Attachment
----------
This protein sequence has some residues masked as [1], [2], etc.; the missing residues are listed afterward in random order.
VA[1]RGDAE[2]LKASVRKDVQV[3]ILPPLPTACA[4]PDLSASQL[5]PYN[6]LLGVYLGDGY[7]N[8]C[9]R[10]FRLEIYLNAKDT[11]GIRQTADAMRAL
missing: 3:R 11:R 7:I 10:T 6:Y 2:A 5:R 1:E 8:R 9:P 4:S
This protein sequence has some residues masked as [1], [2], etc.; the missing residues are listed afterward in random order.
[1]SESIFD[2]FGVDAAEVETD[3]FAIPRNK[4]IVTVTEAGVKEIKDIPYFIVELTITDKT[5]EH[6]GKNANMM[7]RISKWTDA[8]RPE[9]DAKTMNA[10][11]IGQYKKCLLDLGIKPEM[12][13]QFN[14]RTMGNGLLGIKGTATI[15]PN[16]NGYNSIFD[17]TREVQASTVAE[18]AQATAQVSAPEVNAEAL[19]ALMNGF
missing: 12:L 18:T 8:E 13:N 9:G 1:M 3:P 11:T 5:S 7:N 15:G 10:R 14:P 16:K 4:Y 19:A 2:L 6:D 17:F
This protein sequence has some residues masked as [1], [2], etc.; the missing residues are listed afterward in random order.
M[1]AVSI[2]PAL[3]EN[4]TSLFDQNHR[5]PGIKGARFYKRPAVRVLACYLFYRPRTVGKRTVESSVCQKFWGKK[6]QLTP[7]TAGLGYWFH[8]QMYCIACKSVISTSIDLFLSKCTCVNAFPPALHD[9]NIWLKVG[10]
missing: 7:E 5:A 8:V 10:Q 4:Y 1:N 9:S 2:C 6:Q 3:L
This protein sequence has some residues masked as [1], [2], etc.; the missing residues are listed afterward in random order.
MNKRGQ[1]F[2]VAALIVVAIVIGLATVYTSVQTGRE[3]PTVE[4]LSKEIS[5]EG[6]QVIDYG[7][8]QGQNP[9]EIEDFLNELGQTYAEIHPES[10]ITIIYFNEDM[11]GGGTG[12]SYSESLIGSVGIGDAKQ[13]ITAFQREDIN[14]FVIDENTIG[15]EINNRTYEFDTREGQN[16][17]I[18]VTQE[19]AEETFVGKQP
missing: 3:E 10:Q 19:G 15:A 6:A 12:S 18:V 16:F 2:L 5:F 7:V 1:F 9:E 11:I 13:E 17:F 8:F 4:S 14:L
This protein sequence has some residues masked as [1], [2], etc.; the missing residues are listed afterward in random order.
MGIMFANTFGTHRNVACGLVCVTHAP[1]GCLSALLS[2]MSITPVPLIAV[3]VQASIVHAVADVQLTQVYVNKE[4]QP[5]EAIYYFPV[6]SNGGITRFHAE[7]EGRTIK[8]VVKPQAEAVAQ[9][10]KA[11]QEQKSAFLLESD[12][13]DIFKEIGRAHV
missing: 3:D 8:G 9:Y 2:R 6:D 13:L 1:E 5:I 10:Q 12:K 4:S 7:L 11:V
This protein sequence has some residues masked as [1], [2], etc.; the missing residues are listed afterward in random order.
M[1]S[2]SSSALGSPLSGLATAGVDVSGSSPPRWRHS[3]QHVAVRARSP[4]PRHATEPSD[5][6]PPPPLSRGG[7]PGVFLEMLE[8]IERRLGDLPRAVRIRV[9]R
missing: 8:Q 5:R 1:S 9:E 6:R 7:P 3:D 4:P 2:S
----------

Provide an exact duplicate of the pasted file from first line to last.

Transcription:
This protein sequence has some residues masked as [1], [2], etc.; the missing residues are listed afterward in random order.
VA[1]RGDAE[2]LKASVRKDVQV[3]ILPPLPTACA[4]PDLSASQL[5]PYN[6]LLGVYLGDGY[7]N[8]C[9]R[10]FRLEIYLNAKDT[11]GIRQTADAMRAL
missing: 3:R 11:R 7:I 10:T 6:Y 2:A 5:R 1:E 8:R 9:P 4:S
This protein sequence has some residues masked as [1], [2], etc.; the missing residues are listed afterward in random order.
[1]SESIFD[2]FGVDAAEVETD[3]FAIPRNK[4]IVTVTEAGVKEIKDIPYFIVELTITDKT[5]EH[6]GKNANMM[7]RISKWTDA[8]RPE[9]DAKTMNA[10][11]IGQYKKCLLDLGIKPEM[12][13]QFN[14]RTMGNGLLGIKGTATI[15]PN[16]NGYNSIFD[17]TREVQASTVAE[18]AQATAQVSAPEVNAEAL[19]ALMNGF
missing: 12:L 18:T 8:E 13:N 9:G 1:M 3:P 11:T 5:S 7:N 15:G 10:R 14:P 16:K 4:Y 19:A 2:L 6:D 17:F
This protein sequence has some residues masked as [1], [2], etc.; the missing residues are listed afterward in random order.
M[1]AVSI[2]PAL[3]EN[4]TSLFDQNHR[5]PGIKGARFYKRPAVRVLACYLFYRPRTVGKRTVESSVCQKFWGKK[6]QLTP[7]TAGLGYWFH[8]QMYCIACKSVISTSIDLFLSKCTCVNAFPPALHD[9]NIWLKVG[10]
missing: 7:E 5:A 8:V 10:Q 4:Y 1:N 9:S 2:C 6:Q 3:L
This protein sequence has some residues masked as [1], [2], etc.; the missing residues are listed afterward in random order.
MNKRGQ[1]F[2]VAALIVVAIVIGLATVYTSVQTGRE[3]PTVE[4]LSKEIS[5]EG[6]QVIDYG[7][8]QGQNP[9]EIEDFLNELGQTYAEIHPES[10]ITIIYFNEDM[11]GGGTG[12]SYSESLIGSVGIGDAKQ[13]ITAFQREDIN[14]FVIDENTIG[15]EINNRTYEFDTREGQN[16][17]I[18]VTQE[19]AEETFVGKQP
missing: 3:E 10:Q 19:G 15:A 6:A 12:S 18:V 16:F 2:L 5:F 7:V 1:F 9:E 11:I 13:E 17:F 8:F 4:S 14:L
This protein sequence has some residues masked as [1], [2], etc.; the missing residues are listed afterward in random order.
MGIMFANTFGTHRNVACGLVCVTHAP[1]GCLSALLS[2]MSITPVPLIAV[3]VQASIVHAVADVQLTQVYVNKE[4]QP[5]EAIYYFPV[6]SNGGITRFHAE[7]EGRTIK[8]VVKPQAEAVAQ[9][10]KA[11]QEQKSAFLLESD[12][13]DIFKEIGRAHV
missing: 3:D 8:G 9:Y 2:R 6:D 13:L 1:E 5:I 10:Q 12:K 4:S 7:L 11:V
This protein sequence has some residues masked as [1], [2], etc.; the missing residues are listed afterward in random order.
M[1]S[2]SSSALGSPLSGLATAGVDVSGSSPPRWRHS[3]QHVAVRARSP[4]PRHATEPSD[5][6]PPPPLSRGG[7]PGVFLEMLE[8]IERRLGDLPRAVRIRV[9]R
missing: 8:Q 5:R 1:S 9:E 6:R 7:P 3:D 4:P 2:S